Food and beverage advertising to children escapes ban

Posted by Daniel Palmer on 28th August 2008

The Australian Communications and Media Authority (ACMA) has released its draft Children’s Television Standards 2008 for public and industry comment, with general restrictions on food and beverage advertising not recommended.

“ACMA’s draft standards are informed by a significant body of commissioned research, review and analysis of available data, detailed economic modelling and its consideration of public submissions,” said Chris Chapman, ACMA Chairman. “The draft standards are designed to ensure that Australian children continue to be catered for in free-to-air television programming and to protect children from material that may be harmful to them. This is a particularly important, high profile issue and we would expect, and welcome, robust commentary.”

Given current community concern, the issue of food and beverage advertising to children and its potential impact on childhood obesity was a core component of the review of the Children’s Television Standards, ACMA reported. However at this stage, ACMA is not proposing to introduce general restrictions on food and beverage advertising to children. “ACMA is not a health advisory body. Therefore, in assessing whether or not a ban on food and beverage advertising would have an impact on childhood obesity, ACMA commissioned an independent review of research on the issue,” Mr Chapman said. “Childhood obesity is a highly complex issue and the review found that there was not a sufficient consensus on the impact of banning food and beverage advertising on obesity levels.”

“The research does indicate that there is a relationship between advertising and children’s food and beverage preferences and requests. It also indicates a relationship between television viewing (as distinct from television advertising specifically) and obesity in children,” he added. “However, existing research does not clearly demonstrate a causal relationship between any of these factors and obesity-indeed only a modest association is apparent. ACMA has formed the view that restricting food and beverage advertising, particularly without a tool to identify high fat, salt, sugar (HFSS) products, would be a blunt form of regulatory intervention, with significant cost to the commercial television sector and uncertain national benefits. Such restrictions would also prevent healthy food and beverage products from being advertised.”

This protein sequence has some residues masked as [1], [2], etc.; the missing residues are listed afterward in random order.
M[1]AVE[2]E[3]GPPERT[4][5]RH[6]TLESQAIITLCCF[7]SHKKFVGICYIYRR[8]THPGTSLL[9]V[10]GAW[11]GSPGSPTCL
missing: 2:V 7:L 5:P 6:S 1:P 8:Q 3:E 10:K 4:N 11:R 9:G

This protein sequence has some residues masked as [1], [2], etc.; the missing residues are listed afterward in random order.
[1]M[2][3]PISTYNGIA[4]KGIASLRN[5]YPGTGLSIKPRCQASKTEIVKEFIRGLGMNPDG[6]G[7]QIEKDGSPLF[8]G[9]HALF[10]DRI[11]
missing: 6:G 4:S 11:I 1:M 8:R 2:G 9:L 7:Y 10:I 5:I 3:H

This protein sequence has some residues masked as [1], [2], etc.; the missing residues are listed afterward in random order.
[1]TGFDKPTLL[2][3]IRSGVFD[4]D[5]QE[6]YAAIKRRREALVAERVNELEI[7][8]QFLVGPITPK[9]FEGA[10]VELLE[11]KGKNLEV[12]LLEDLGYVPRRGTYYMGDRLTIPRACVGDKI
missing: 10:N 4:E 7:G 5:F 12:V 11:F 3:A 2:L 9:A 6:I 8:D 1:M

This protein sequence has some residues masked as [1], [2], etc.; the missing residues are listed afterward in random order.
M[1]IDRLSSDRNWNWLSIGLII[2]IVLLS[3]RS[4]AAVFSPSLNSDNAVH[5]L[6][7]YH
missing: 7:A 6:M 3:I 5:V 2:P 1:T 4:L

ACMA is, however, proposing to strengthen certain provisions regulating advertising to children. These proposals would further restrict the use of licensed characters, popular personalities and celebrities to promote and endorse products immediately before, during and after ‘C’ and ‘P’ periods. They would also clarify rules for premium offers, such as toys offered with food and beverage purchases.

The Australian Food and Grocery Council (AFGC) has welcomed the release of the draft review, with Chief Executive Kate Carnell reporting that ACMA’s findings that a general restriction on food and beverage advertising during children’s programming is unnecessary reflects available international research. “Whilst a well informed debate about the potential impact of food advertising during children’s programming is important, evidence to support advertising bans as a solution to childhood obesity does not stack up. ACMA’s report reflects this,” she said. “Childhood obesity is not unique to Australia and governments around the world that have tried to restrict advertising to children have found that it does little to solve the problem.”

“The food industry is responding positively to public health concerns regarding childhood obesity by working with government and other stakeholders to promote a balanced approach to nutrition,” Ms Carnell added.

The Queensland and South Australian Governments have indicated their desire to implement a ban on food and beverage advertising to children, a plan which has been criticised by the AFGC.

“Three out of every four food ads on children’s TV now promote junk foods or drinks – it’s increased from two out of three food ads in two years,” Queensland Health Minister Stephen Robertson said earlier this week. “And it’s abundantly clear that fast food chains, confectionery and soft drink companies target our children through television.”

Ms Carnell has labelled such a plan as nothing more than a political fix. “‘The proposed silver-bullet solution of a blanket ban on advertising offered up by some state governments and consumer groups is an over-simplistic approach to the very serious issue of childhood obesity,” she said. “The reality is that the important issue of childhood obesity requires a multi-pronged public health approach in which government, industry and other stakeholders work together to achieve good health outcomes for our children.”

Mr Chapman added that ACMA would consider reviewing its position if evidence of an identifiably stronger association between advertising and obesity and the benefits of food and beverage advertising restrictions becomes available and a food identification standard is successfully introduced in Australia.

Information about the report can be found at: